Did you know? Urinary tract infections and stones often go hand in hand creating a vicious cycle. Bacteria from the UTI make the dog's urine have a basic pH, which paves the path to the formation of stones, the stones then cause further more irritation in the bladder which causes infections. Until the stones are not taken care of, the urinary tract infections will tend to persist on and off.
"Usually, when you see stones in dogs and cats less than a year of age they are almost always either: 1) infection induced struvite, or 2)ammonium urate, usually secondary to portosystemic shunt."~Dr. Vamvakias
A Congenital Problem
In some cases, trouble urinating in a puppy may be due to a congenital malformation either of the puppy's bladder or urethra. Congenital is the medical term used for something that is hereditary, and therefore passed down from one generation to another. A congenital problem may be often diagnosed by x-rays.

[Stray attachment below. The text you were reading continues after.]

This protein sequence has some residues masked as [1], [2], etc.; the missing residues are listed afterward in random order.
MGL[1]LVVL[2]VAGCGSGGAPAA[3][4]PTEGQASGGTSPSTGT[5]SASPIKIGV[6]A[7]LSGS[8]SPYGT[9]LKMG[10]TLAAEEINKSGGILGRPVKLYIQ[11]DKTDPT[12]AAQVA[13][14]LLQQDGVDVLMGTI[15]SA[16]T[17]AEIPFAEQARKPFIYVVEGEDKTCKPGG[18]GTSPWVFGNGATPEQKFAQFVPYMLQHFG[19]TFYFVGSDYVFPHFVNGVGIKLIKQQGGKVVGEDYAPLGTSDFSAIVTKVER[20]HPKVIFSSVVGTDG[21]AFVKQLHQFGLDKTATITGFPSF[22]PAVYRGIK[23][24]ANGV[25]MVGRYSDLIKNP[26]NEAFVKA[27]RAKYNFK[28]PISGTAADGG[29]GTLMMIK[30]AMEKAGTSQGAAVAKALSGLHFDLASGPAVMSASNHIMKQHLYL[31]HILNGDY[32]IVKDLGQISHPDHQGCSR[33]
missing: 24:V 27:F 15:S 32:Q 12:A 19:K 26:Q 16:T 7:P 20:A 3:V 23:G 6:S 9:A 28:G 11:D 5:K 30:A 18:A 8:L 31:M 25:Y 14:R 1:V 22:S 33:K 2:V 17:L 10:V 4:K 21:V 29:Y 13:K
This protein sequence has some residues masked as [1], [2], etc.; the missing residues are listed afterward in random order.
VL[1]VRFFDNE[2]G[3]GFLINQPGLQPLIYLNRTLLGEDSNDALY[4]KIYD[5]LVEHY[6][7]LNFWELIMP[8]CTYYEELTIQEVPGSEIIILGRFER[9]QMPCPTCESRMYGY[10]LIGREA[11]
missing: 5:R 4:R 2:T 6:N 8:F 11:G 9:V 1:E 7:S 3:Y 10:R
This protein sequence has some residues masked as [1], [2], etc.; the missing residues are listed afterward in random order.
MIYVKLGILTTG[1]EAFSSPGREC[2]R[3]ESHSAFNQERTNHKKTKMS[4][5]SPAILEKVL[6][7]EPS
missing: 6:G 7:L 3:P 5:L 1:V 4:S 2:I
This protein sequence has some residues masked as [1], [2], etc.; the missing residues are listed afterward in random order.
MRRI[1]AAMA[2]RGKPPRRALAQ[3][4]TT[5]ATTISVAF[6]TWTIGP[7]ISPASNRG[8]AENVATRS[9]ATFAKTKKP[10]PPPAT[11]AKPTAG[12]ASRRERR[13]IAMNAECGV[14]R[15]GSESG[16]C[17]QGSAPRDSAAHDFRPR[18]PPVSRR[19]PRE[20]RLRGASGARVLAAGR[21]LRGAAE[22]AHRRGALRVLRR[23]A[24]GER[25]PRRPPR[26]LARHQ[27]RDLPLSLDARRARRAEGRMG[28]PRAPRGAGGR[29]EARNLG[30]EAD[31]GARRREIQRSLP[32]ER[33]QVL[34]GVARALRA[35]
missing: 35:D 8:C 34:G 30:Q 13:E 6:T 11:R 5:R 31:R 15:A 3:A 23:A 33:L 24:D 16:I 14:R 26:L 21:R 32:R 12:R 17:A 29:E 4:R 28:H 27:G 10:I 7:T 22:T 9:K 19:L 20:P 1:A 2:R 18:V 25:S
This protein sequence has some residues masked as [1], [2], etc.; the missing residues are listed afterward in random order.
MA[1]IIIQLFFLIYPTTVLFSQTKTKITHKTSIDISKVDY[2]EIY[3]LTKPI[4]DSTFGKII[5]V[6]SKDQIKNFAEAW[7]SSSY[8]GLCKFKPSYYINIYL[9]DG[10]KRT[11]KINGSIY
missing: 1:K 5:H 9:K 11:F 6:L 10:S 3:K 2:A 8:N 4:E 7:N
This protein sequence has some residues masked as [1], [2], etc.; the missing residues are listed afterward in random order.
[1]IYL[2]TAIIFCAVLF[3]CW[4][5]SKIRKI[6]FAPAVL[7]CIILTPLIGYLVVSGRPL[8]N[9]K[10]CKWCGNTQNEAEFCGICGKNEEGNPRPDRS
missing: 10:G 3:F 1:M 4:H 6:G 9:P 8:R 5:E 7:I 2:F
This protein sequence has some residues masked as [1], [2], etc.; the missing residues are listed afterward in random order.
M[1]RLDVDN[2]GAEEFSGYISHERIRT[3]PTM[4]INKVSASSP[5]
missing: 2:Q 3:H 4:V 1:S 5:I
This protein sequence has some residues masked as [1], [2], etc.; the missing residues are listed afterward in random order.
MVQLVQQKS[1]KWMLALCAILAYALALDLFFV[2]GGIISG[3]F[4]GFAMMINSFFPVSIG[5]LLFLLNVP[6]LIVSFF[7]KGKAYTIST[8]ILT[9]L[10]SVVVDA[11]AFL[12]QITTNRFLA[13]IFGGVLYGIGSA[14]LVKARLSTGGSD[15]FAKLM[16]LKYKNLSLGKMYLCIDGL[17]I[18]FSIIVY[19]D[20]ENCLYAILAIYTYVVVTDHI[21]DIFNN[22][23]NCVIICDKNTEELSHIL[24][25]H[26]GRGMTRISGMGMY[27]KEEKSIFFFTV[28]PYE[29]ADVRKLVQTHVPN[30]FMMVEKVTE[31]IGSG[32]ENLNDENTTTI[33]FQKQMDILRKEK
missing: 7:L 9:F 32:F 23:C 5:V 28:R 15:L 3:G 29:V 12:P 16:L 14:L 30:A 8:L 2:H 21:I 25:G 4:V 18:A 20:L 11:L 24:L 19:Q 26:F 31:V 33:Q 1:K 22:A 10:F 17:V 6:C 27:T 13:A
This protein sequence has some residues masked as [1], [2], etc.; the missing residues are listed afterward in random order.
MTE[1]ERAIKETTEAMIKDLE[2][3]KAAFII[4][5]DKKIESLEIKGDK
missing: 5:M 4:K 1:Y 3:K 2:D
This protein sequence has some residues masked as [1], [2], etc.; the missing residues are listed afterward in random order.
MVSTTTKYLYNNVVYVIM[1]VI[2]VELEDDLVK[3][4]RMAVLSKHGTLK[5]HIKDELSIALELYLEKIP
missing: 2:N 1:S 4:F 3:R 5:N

One of the most common abnormalities encountered in puppies is a persistent urachal diverticulum which can cause trouble urinating and chronic UTIs. Fortunately, this malformation can be corrected surgically.
The Bottom Line
As seen, a puppy who is trying to pee and just a few drops come out or nothing at all, is struggling with some sort of urinary problem. Whether an infection, stones or a malformation, the puppy should see the vet as soon as possible for treatment. While not as common in cats, some times bladder stones in dogs can lodge and cause an inability to urinate completely which is considered a medical emergency.
"Usually with just inflammation, there is some urine coming out (maybe not all the time). With a blockage, they tend to attempt to urinate more often, but no urine ever comes out. To complete matters, though, sometimes with a partial obstruction, some urine may leak out."~Dr. John
- Ain't Misbehavin': The Groundbreaking Program for Happy, Well-Behaved Pets and Their PeoplePaperback– September 22, 2001 by John C. Wright(Author), Judy Wright Lashnits (Author): Rodale Books (September 22, 2001)